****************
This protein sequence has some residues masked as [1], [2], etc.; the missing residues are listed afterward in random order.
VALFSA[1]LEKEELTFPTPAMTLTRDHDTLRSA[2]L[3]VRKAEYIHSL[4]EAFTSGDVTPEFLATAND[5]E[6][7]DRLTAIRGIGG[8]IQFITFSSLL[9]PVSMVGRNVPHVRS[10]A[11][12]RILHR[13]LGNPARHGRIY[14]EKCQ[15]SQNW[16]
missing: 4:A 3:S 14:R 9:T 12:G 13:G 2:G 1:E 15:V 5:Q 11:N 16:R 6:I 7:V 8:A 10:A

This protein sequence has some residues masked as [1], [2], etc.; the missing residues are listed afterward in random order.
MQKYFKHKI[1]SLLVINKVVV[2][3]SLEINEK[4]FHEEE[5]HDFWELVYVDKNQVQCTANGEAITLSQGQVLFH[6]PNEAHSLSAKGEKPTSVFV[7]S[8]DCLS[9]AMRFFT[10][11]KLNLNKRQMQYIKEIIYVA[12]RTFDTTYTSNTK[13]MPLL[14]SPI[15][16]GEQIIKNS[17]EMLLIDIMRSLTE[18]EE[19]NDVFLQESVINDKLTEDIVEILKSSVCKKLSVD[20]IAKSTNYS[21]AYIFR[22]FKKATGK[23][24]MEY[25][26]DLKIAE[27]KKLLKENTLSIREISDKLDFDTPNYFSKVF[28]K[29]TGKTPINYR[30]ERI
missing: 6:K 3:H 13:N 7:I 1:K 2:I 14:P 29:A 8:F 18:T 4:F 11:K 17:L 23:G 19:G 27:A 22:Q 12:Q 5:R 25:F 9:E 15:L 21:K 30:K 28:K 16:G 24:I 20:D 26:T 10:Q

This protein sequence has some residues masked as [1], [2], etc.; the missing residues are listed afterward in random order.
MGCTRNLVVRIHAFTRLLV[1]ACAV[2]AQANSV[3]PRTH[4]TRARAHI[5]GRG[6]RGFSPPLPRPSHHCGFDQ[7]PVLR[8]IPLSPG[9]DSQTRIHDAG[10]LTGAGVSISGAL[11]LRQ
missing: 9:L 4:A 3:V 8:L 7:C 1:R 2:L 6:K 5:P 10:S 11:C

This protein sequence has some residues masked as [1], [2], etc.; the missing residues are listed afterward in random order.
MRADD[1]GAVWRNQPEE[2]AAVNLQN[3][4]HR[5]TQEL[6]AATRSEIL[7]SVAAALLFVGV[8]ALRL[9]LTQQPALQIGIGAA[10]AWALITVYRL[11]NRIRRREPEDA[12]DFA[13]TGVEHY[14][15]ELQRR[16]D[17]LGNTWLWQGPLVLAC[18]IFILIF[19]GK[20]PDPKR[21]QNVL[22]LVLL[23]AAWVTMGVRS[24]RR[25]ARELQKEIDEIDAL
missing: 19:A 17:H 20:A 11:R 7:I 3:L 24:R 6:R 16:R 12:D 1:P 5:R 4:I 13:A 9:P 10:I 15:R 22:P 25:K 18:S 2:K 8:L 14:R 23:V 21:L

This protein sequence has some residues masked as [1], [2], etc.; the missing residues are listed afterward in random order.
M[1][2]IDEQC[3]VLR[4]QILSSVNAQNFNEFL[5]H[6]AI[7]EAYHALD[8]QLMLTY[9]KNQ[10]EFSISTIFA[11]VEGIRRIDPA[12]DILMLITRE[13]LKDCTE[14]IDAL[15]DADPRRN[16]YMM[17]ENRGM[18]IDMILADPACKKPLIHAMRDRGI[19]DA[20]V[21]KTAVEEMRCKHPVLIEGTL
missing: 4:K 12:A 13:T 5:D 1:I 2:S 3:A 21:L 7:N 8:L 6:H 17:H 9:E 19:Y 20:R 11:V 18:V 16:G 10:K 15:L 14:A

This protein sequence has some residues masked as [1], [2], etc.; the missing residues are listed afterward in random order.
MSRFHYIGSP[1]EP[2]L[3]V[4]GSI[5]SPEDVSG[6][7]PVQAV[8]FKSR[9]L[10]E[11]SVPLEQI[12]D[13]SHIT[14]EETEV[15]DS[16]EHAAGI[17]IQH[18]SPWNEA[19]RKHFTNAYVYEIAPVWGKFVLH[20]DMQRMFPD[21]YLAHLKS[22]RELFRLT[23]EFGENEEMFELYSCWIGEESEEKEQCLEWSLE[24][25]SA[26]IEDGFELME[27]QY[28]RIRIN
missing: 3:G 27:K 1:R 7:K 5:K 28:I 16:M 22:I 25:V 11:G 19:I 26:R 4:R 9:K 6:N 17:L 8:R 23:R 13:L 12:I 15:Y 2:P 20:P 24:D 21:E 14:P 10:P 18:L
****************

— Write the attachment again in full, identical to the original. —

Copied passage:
This protein sequence has some residues masked as [1], [2], etc.; the missing residues are listed afterward in random order.
VALFSA[1]LEKEELTFPTPAMTLTRDHDTLRSA[2]L[3]VRKAEYIHSL[4]EAFTSGDVTPEFLATAND[5]E[6][7]DRLTAIRGIGG[8]IQFITFSSLL[9]PVSMVGRNVPHVRS[10]A[11][12]RILHR[13]LGNPARHGRIY[14]EKCQ[15]SQNW[16]
missing: 4:A 3:S 14:R 9:T 12:G 13:G 2:G 1:E 15:V 5:Q 11:N 16:R 6:I 7:V 8:A 10:A

This protein sequence has some residues masked as [1], [2], etc.; the missing residues are listed afterward in random order.
MQKYFKHKI[1]SLLVINKVVV[2][3]SLEINEK[4]FHEEE[5]HDFWELVYVDKNQVQCTANGEAITLSQGQVLFH[6]PNEAHSLSAKGEKPTSVFV[7]S[8]DCLS[9]AMRFFT[10][11]KLNLNKRQMQYIKEIIYVA[12]RTFDTTYTSNTK[13]MPLL[14]SPI[15][16]GEQIIKNS[17]EMLLIDIMRSLTE[18]EE[19]NDVFLQESVINDKLTEDIVEILKSSVCKKLSVD[20]IAKSTNYS[21]AYIFR[22]FKKATGK[23][24]MEY[25][26]DLKIAE[27]KKLLKENTLSIREISDKLDFDTPNYFSKVF[28]K[29]TGKTPINYR[30]ERI
missing: 6:K 3:H 13:N 7:I 1:K 2:I 14:P 29:A 8:F 18:T 4:F 11:K 17:L 23:G 19:G 27:A 22:Q 12:Q 5:R 25:F 9:E 15:L 21:K 30:K 28:K 16:G 24:I 20:D 26:T 10:Q

This protein sequence has some residues masked as [1], [2], etc.; the missing residues are listed afterward in random order.
MGCTRNLVVRIHAFTRLLV[1]ACAV[2]AQANSV[3]PRTH[4]TRARAHI[5]GRG[6]RGFSPPLPRPSHHCGFDQ[7]PVLR[8]IPLSPG[9]DSQTRIHDAG[10]LTGAGVSISGAL[11]LRQ
missing: 9:L 4:A 3:V 8:L 7:C 1:R 2:L 6:K 5:P 10:S 11:C

This protein sequence has some residues masked as [1], [2], etc.; the missing residues are listed afterward in random order.
MRADD[1]GAVWRNQPEE[2]AAVNLQN[3][4]HR[5]TQEL[6]AATRSEIL[7]SVAAALLFVGV[8]ALRL[9]LTQQPALQIGIGAA[10]AWALITVYRL[11]NRIRRREPEDA[12]DFA[13]TGVEHY[14][15]ELQRR[16]D[17]LGNTWLWQGPLVLAC[18]IFILIF[19]GK[20]PDPKR[21]QNVL[22]LVLL[23]AAWVTMGVRS[24]RR[25]ARELQKEIDEIDAL
missing: 19:A 17:H 20:A 11:R 7:I 3:L 24:R 6:R 16:R 12:D 1:P 5:R 4:I 13:A 9:P 10:I 15:R 22:P 25:K 18:S 2:K 8:L 14:R 23:V 21:L

This protein sequence has some residues masked as [1], [2], etc.; the missing residues are listed afterward in random order.
M[1][2]IDEQC[3]VLR[4]QILSSVNAQNFNEFL[5]H[6]AI[7]EAYHALD[8]QLMLTY[9]KNQ[10]EFSISTIFA[11]VEGIRRIDPA[12]DILMLITRE[13]LKDCTE[14]IDAL[15]DADPRRN[16]YMM[17]ENRGM[18]IDMILADPACKKPLIHAMRDRGI[19]DA[20]V[21]KTAVEEMRCKHPVLIEGTL
missing: 4:K 12:A 13:T 5:D 1:I 2:S 3:A 21:L 7:N 8:L 6:H 17:H 9:E 19:Y 20:R 11:V 18:V 16:G 10:K 15:L 14:A

This protein sequence has some residues masked as [1], [2], etc.; the missing residues are listed afterward in random order.
MSRFHYIGSP[1]EP[2]L[3]V[4]GSI[5]SPEDVSG[6][7]PVQAV[8]FKSR[9]L[10]E[11]SVPLEQI[12]D[13]SHIT[14]EETEV[15]DS[16]EHAAGI[17]IQH[18]SPWNEA[19]RKHFTNAYVYEIAPVWGKFVLH[20]DMQRMFPD[21]YLAHLKS[22]RELFRLT[23]EFGENEEMFELYSCWIGEESEEKEQCLEWSLE[24][25]SA[26]IEDGFELME[27]QY[28]RIRIN
missing: 3:G 27:K 1:R 7:K 5:K 28:I 16:M 22:I 25:V 11:G 19:I 26:R 4:R 9:K 6:N 17:L 8:R 23:R 13:L 12:I 15:Y 2:P 20:P 24:D 21:E 14:P 10:P 18:L